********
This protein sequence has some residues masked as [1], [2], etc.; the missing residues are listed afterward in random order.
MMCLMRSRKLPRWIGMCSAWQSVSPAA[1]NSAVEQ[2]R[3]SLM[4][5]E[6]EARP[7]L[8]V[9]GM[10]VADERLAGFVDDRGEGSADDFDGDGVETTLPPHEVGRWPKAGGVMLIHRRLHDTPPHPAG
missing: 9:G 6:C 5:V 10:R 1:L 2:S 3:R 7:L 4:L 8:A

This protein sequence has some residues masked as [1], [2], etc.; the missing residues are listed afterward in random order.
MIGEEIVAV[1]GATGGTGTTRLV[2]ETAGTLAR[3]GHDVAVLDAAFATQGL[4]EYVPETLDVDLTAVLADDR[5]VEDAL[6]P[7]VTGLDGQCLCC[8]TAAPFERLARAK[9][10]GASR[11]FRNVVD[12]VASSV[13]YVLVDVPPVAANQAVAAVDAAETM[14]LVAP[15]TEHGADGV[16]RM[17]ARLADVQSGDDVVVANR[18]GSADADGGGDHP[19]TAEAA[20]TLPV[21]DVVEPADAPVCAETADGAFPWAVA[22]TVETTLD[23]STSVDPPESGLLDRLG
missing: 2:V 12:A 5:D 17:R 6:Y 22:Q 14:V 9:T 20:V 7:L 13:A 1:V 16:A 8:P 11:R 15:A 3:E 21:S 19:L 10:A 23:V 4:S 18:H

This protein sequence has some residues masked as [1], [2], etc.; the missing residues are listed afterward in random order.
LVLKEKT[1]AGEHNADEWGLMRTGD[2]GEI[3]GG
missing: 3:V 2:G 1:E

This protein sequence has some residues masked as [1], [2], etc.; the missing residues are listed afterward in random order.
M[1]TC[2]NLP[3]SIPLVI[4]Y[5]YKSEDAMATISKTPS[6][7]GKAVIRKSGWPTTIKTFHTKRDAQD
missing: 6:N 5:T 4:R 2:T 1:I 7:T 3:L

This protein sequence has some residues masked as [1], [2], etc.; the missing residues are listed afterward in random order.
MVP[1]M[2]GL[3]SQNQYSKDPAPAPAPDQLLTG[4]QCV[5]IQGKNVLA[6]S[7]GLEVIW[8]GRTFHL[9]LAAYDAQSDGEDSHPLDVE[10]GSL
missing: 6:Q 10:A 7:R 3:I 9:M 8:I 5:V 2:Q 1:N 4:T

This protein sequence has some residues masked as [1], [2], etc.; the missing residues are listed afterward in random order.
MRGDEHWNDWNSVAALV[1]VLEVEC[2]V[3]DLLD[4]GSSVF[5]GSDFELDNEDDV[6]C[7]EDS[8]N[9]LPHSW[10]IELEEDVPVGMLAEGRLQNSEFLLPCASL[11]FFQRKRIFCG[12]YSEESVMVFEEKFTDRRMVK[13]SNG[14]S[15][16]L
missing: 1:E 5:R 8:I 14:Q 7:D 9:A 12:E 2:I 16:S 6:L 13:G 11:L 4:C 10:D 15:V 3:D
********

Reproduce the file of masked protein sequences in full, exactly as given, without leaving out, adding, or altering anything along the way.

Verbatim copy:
This protein sequence has some residues masked as [1], [2], etc.; the missing residues are listed afterward in random order.
MMCLMRSRKLPRWIGMCSAWQSVSPAA[1]NSAVEQ[2]R[3]SLM[4][5]E[6]EARP[7]L[8]V[9]GM[10]VADERLAGFVDDRGEGSADDFDGDGVETTLPPHEVGRWPKAGGVMLIHRRLHDTPPHPAG
missing: 9:G 6:C 5:V 10:R 1:L 2:S 3:R 7:L 4:L 8:A

This protein sequence has some residues masked as [1], [2], etc.; the missing residues are listed afterward in random order.
MIGEEIVAV[1]GATGGTGTTRLV[2]ETAGTLAR[3]GHDVAVLDAAFATQGL[4]EYVPETLDVDLTAVLADDR[5]VEDAL[6]P[7]VTGLDGQCLCC[8]TAAPFERLARAK[9][10]GASR[11]FRNVVD[12]VASSV[13]YVLVDVPPVAANQAVAAVDAAETM[14]LVAP[15]TEHGADGV[16]RM[17]ARLADVQSGDDVVVANR[18]GSADADGGGDHP[19]TAEAA[20]TLPV[21]DVVEPADAPVCAETADGAFPWAVA[22]TVETTLD[23]STSVDPPESGLLDRLG
missing: 2:V 12:A 5:D 17:R 6:Y 22:Q 14:V 9:T 20:V 7:L 13:A 1:V 16:A 8:P 11:R 15:A 3:E 21:S 19:L 10:A 23:V 4:S 18:H

This protein sequence has some residues masked as [1], [2], etc.; the missing residues are listed afterward in random order.
LVLKEKT[1]AGEHNADEWGLMRTGD[2]GEI[3]GG
missing: 3:V 2:G 1:E

This protein sequence has some residues masked as [1], [2], etc.; the missing residues are listed afterward in random order.
M[1]TC[2]NLP[3]SIPLVI[4]Y[5]YKSEDAMATISKTPS[6][7]GKAVIRKSGWPTTIKTFHTKRDAQD
missing: 6:N 5:T 4:R 2:T 1:I 7:T 3:L

This protein sequence has some residues masked as [1], [2], etc.; the missing residues are listed afterward in random order.
MVP[1]M[2]GL[3]SQNQYSKDPAPAPAPDQLLTG[4]QCV[5]IQGKNVLA[6]S[7]GLEVIW[8]GRTFHL[9]LAAYDAQSDGEDSHPLDVE[10]GSL
missing: 6:Q 10:A 7:R 3:I 9:M 8:I 5:V 2:Q 1:N 4:T

This protein sequence has some residues masked as [1], [2], etc.; the missing residues are listed afterward in random order.
MRGDEHWNDWNSVAALV[1]VLEVEC[2]V[3]DLLD[4]GSSVF[5]GSDFELDNEDDV[6]C[7]EDS[8]N[9]LPHSW[10]IELEEDVPVGMLAEGRLQNSEFLLPCASL[11]FFQRKRIFCG[12]YSEESVMVFEEKFTDRRMVK[13]SNG[14]S[15][16]L
missing: 1:E 5:R 8:I 14:Q 7:D 9:A 12:E 2:I 16:S 6:L 13:G 11:L 4:C 10:D 15:V 3:D